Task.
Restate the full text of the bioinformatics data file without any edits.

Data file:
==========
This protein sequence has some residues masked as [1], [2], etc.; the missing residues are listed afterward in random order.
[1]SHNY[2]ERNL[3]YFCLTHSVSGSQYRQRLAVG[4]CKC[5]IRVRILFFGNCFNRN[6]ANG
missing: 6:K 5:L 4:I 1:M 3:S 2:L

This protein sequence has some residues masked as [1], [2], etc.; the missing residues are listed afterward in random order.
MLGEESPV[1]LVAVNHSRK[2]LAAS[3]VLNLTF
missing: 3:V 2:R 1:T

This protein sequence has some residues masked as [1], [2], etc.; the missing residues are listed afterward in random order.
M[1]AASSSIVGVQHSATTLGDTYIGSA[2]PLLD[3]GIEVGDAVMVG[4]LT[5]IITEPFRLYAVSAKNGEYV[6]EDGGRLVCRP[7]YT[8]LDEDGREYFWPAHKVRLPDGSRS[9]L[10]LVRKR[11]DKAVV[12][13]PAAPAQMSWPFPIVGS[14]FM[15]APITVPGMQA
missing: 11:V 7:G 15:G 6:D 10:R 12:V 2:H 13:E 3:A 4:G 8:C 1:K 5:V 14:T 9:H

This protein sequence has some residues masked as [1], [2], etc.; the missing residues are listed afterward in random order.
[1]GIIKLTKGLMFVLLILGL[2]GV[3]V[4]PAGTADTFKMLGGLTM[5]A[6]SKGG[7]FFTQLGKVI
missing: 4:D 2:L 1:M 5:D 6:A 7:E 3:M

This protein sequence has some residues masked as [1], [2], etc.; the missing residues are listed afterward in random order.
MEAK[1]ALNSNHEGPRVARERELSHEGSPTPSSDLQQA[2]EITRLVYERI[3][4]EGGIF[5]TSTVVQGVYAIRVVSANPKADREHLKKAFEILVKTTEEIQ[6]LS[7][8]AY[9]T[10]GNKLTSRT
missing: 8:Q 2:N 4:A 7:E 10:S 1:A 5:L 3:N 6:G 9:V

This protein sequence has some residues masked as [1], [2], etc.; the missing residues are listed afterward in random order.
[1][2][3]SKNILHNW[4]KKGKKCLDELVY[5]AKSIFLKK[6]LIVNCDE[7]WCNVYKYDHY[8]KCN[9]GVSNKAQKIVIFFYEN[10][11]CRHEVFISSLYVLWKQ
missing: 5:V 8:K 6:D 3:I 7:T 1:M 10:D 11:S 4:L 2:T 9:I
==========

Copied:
This protein sequence has some residues masked as [1], [2], etc.; the missing residues are listed afterward in random order.
[1]SHNY[2]ERNL[3]YFCLTHSVSGSQYRQRLAVG[4]CKC[5]IRVRILFFGNCFNRN[6]ANG
missing: 6:K 5:L 4:I 1:M 3:S 2:L

This protein sequence has some residues masked as [1], [2], etc.; the missing residues are listed afterward in random order.
MLGEESPV[1]LVAVNHSRK[2]LAAS[3]VLNLTF
missing: 3:V 2:R 1:T

This protein sequence has some residues masked as [1], [2], etc.; the missing residues are listed afterward in random order.
M[1]AASSSIVGVQHSATTLGDTYIGSA[2]PLLD[3]GIEVGDAVMVG[4]LT[5]IITEPFRLYAVSAKNGEYV[6]EDGGRLVCRP[7]YT[8]LDEDGREYFWPAHKVRLPDGSRS[9]L[10]LVRKR[11]DKAVV[12][13]PAAPAQMSWPFPIVGS[14]FM[15]APITVPGMQA
missing: 11:V 7:G 15:G 6:D 10:R 12:V 2:H 13:E 3:A 4:G 8:C 1:K 5:V 14:T 9:H

This protein sequence has some residues masked as [1], [2], etc.; the missing residues are listed afterward in random order.
[1]GIIKLTKGLMFVLLILGL[2]GV[3]V[4]PAGTADTFKMLGGLTM[5]A[6]SKGG[7]FFTQLGKVI
missing: 4:D 2:L 1:M 5:D 6:A 7:E 3:M

This protein sequence has some residues masked as [1], [2], etc.; the missing residues are listed afterward in random order.
MEAK[1]ALNSNHEGPRVARERELSHEGSPTPSSDLQQA[2]EITRLVYERI[3][4]EGGIF[5]TSTVVQGVYAIRVVSANPKADREHLKKAFEILVKTTEEIQ[6]LS[7][8]AY[9]T[10]GNKLTSRT
missing: 8:Q 2:N 4:A 7:E 10:S 1:A 5:L 3:N 6:G 9:V

This protein sequence has some residues masked as [1], [2], etc.; the missing residues are listed afterward in random order.
[1][2][3]SKNILHNW[4]KKGKKCLDELVY[5]AKSIFLKK[6]LIVNCDE[7]WCNVYKYDHY[8]KCN[9]GVSNKAQKIVIFFYEN[10][11]CRHEVFISSLYVLWKQ
missing: 5:V 8:K 6:D 3:I 7:T 1:M 10:D 11:S 4:L 2:T 9:I